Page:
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Let $(X_n)_n$ be a sequence of iid random variables with $P(X_1 = 1) = \frac{1}{2}$ and $P(X_1 = -1) = \frac{1}{2}$. Define $S_n := \sum_{i = 1}^n X_i$. Prove that $S_n$ does not converge almost surely by contradiction using the Central Limit Theorem.

The CLT states that: $\frac{S_n-nE(X_1)}{\sqrt{Var(X_1)n}} = \frac{S_n}{\sqrt{n}} \overset{\mathcal{L}}{\longrightarrow} \mathcal{N}(0,1)$.

I don't really have an idea how to deduce that $S_n$ is not almost surely convergent using the CLT.

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Suppose $S_n\to S$ almost surely for some random variable $S$. Then $$ \frac{S_n}{\sqrt{n}}\to 0\quad a.s. $$

One the other hand, almost surely convergence implies convergence in distribution. What contradiction can you have?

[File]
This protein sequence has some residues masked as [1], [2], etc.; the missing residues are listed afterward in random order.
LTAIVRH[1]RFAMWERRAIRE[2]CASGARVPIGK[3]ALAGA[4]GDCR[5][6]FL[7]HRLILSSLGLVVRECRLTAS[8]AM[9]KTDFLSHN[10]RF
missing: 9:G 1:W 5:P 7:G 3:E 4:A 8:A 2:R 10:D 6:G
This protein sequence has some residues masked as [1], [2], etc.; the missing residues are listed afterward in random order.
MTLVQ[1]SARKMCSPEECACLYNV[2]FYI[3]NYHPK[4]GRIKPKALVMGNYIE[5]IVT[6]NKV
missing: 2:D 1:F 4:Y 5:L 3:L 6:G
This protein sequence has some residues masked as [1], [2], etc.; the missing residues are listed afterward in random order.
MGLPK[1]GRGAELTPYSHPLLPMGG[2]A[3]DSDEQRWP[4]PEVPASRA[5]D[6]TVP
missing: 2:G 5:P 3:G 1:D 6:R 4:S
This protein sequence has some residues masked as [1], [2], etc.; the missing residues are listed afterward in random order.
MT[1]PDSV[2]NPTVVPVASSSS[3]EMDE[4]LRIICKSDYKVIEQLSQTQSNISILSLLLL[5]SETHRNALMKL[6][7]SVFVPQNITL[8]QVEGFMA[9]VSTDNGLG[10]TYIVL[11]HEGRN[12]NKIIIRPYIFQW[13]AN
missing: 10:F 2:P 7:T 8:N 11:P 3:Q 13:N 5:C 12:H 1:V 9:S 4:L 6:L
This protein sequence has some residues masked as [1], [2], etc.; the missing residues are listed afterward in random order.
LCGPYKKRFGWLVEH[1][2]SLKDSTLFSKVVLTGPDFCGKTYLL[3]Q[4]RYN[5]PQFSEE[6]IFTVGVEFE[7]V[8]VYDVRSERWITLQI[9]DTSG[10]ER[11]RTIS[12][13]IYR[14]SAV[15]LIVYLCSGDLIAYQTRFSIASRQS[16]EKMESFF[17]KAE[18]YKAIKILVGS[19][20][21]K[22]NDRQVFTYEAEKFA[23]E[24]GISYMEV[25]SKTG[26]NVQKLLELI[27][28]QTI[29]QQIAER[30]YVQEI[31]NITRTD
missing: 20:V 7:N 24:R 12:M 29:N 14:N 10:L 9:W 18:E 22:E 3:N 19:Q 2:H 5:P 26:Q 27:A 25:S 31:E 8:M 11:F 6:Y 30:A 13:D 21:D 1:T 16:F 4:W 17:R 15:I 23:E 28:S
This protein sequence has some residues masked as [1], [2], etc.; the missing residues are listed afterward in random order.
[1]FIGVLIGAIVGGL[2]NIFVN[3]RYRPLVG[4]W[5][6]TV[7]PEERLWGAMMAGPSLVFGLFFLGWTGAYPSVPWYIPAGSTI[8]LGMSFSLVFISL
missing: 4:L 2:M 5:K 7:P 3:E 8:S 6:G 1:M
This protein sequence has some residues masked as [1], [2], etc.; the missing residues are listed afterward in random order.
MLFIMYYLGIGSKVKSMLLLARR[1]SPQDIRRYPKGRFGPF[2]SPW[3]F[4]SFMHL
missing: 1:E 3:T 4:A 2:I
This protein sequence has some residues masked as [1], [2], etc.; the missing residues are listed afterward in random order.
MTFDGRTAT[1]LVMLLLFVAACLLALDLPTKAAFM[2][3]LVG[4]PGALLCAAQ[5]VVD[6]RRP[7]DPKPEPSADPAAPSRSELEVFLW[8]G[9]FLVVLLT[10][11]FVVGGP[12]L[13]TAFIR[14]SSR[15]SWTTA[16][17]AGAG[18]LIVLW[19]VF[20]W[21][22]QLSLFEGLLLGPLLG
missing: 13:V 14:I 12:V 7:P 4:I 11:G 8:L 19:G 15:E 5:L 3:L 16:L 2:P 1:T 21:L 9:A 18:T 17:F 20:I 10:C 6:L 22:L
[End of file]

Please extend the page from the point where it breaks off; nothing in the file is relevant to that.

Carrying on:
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  • $\begingroup$ Thank you for the answer but why is $\frac{S_n}{\sqrt{n}} \to 0$ almost surely? The contradiction would be as you mentioned with the convergence in distrubution. According to the CLT $\frac{S_n}{\sqrt{n}} \overset{\mathcal{L}}{\longrightarrow} \mathcal{N}(0,1)$ whereas a constant random variable $c$, especially 0, has the distribution function $\mathbb{1}_{[c,\infty)}$. Hence, the necessary contradiction. $\endgroup$
    – PeterMcCoy
    Dec 18, 2016 at 22:50
  • $\begingroup$ Think about the case for real sequence. If $a_n\to a$ for some real number $a$, then what can you say about $\lim_{n\to\infty}\dfrac{a_n}{\sqrt{n}}$? $\endgroup$
    – user9464
    Dec 18, 2016 at 22:53
  • $\begingroup$ Oh well, of course you are right. $\lim_{n \to \infty} a_n/ \sqrt{n} = 0$ and this also applies for the almost surely convergence since you assumed that $S_n \to S$ a.s. $\endgroup$
    – PeterMcCoy
    Dec 18, 2016 at 22:57

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